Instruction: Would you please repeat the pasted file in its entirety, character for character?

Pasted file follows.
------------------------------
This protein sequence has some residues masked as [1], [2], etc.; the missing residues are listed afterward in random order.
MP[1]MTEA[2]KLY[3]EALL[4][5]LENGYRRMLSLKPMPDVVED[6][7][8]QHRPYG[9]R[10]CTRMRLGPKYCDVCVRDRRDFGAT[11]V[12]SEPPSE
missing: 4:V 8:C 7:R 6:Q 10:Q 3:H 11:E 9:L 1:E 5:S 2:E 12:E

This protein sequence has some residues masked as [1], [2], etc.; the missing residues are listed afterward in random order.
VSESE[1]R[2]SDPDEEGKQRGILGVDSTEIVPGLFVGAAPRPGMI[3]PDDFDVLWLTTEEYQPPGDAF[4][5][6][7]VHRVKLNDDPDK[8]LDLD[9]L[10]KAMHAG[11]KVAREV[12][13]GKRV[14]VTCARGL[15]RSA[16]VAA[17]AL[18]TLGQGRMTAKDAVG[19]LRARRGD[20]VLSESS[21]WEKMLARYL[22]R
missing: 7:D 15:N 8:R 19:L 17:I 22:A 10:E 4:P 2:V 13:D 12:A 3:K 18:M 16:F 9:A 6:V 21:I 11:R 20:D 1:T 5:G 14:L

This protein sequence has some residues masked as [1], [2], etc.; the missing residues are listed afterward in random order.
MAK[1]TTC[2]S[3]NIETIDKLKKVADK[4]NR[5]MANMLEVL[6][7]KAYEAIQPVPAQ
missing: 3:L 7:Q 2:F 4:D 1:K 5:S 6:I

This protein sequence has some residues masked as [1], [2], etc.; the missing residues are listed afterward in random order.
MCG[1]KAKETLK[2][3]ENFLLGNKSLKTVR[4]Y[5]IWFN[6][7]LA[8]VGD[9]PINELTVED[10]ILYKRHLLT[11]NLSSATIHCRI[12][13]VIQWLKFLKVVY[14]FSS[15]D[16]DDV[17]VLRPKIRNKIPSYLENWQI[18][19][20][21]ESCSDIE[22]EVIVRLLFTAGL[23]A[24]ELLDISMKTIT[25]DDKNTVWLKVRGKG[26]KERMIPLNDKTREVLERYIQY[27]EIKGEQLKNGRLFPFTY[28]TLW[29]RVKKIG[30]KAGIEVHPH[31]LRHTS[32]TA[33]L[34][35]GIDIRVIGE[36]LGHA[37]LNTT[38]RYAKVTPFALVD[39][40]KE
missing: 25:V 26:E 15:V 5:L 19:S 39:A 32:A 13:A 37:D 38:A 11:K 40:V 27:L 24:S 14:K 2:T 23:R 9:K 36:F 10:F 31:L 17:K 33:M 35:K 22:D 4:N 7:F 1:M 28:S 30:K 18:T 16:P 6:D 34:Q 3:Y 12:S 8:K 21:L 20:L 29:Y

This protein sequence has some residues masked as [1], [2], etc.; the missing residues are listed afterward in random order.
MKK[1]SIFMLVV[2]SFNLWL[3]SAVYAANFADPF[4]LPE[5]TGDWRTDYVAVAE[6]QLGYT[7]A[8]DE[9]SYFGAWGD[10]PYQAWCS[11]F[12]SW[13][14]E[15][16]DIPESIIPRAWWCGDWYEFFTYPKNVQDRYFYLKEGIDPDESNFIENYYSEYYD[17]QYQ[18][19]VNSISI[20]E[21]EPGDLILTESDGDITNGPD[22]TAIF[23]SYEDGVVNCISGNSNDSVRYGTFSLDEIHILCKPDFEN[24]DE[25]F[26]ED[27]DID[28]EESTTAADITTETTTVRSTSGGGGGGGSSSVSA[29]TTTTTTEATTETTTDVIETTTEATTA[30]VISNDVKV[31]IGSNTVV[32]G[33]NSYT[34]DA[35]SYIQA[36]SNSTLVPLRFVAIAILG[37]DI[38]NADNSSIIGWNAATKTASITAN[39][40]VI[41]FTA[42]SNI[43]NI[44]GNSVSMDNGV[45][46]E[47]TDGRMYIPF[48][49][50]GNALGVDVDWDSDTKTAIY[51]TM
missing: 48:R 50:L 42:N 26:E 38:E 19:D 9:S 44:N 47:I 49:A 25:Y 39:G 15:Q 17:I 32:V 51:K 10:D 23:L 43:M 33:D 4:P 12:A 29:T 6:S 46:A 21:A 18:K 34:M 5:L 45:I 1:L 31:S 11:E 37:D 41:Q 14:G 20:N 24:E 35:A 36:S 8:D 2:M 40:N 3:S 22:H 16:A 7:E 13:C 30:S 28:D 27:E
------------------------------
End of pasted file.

This protein sequence has some residues masked as [1], [2], etc.; the missing residues are listed afterward in random order.
MP[1]MTEA[2]KLY[3]EALL[4][5]LENGYRRMLSLKPMPDVVED[6][7][8]QHRPYG[9]R[10]CTRMRLGPKYCDVCVRDRRDFGAT[11]V[12]SEPPSE
missing: 4:V 8:C 7:R 6:Q 10:Q 3:H 11:E 9:L 1:E 5:S 2:E 12:E

This protein sequence has some residues masked as [1], [2], etc.; the missing residues are listed afterward in random order.
VSESE[1]R[2]SDPDEEGKQRGILGVDSTEIVPGLFVGAAPRPGMI[3]PDDFDVLWLTTEEYQPPGDAF[4][5][6][7]VHRVKLNDDPDK[8]LDLD[9]L[10]KAMHAG[11]KVAREV[12][13]GKRV[14]VTCARGL[15]RSA[16]VAA[17]AL[18]TLGQGRMTAKDAVG[19]LRARRGD[20]VLSESS[21]WEKMLARYL[22]R
missing: 7:D 15:N 8:R 19:L 17:I 22:A 10:E 4:P 2:V 13:D 12:A 3:K 18:M 16:F 9:A 6:V 21:I 11:R 20:D 1:T 5:G 14:L

This protein sequence has some residues masked as [1], [2], etc.; the missing residues are listed afterward in random order.
MAK[1]TTC[2]S[3]NIETIDKLKKVADK[4]NR[5]MANMLEVL[6][7]KAYEAIQPVPAQ
missing: 3:L 7:Q 2:F 4:D 1:K 5:S 6:I

This protein sequence has some residues masked as [1], [2], etc.; the missing residues are listed afterward in random order.
MCG[1]KAKETLK[2][3]ENFLLGNKSLKTVR[4]Y[5]IWFN[6][7]LA[8]VGD[9]PINELTVED[10]ILYKRHLLT[11]NLSSATIHCRI[12][13]VIQWLKFLKVVY[14]FSS[15]D[16]DDV[17]VLRPKIRNKIPSYLENWQI[18][19][20][21]ESCSDIE[22]EVIVRLLFTAGL[23]A[24]ELLDISMKTIT[25]DDKNTVWLKVRGKG[26]KERMIPLNDKTREVLERYIQY[27]EIKGEQLKNGRLFPFTY[28]TLW[29]RVKKIG[30]KAGIEVHPH[31]LRHTS[32]TA[33]L[34][35]GIDIRVIGE[36]LGHA[37]LNTT[38]RYAKVTPFALVD[39][40]KE
missing: 25:V 26:E 15:V 5:L 19:S 39:A 32:A 13:A 37:D 38:A 11:K 40:V 27:L 24:S 14:K 2:T 23:R 9:K 36:F 10:F 31:L 17:K 33:M 35:K 22:D 4:N 7:F 1:M 28:S 30:K 18:T 16:P 6:D 34:Q 3:Y 12:S 8:K 21:L 20:L 29:Y

This protein sequence has some residues masked as [1], [2], etc.; the missing residues are listed afterward in random order.
MKK[1]SIFMLVV[2]SFNLWL[3]SAVYAANFADPF[4]LPE[5]TGDWRTDYVAVAE[6]QLGYT[7]A[8]DE[9]SYFGAWGD[10]PYQAWCS[11]F[12]SW[13][14]E[15][16]DIPESIIPRAWWCGDWYEFFTYPKNVQDRYFYLKEGIDPDESNFIENYYSEYYD[17]QYQ[18][19]VNSISI[20]E[21]EPGDLILTESDGDITNGPD[22]TAIF[23]SYEDGVVNCISGNSNDSVRYGTFSLDEIHILCKPDFEN[24]DE[25]F[26]ED[27]DID[28]EESTTAADITTETTTVRSTSGGGGGGGSSSVSA[29]TTTTTTEATTETTTDVIETTTEATTA[30]VISNDVKV[31]IGSNTVV[32]G[33]NSYT[34]DA[35]SYIQA[36]SNSTLVPLRFVAIAILG[37]DI[38]NADNSSIIGWNAATKTASITAN[39][40]VI[41]FTA[42]SNI[43]NI[44]GNSVSMDNGV[45][46]E[47]TDGRMYIPF[48][49][50]GNALGVDVDWDSDTKTAIY[51]TM
missing: 48:R 50:L 42:N 26:E 38:E 19:D 9:S 44:N 47:I 49:A 25:Y 39:G 15:Q 17:I 32:V 51:K 10:D 23:L 43:M 33:D 4:P 12:A 29:T 6:S 46:A 21:A 18:K 34:M 5:L 45:I 1:L 31:S 11:E 37:D 41:Q 14:G 20:N 24:E 35:A 36:S 8:D 2:M 40:N 3:S 22:H 16:A 7:E 13:C 30:S 28:D 27:E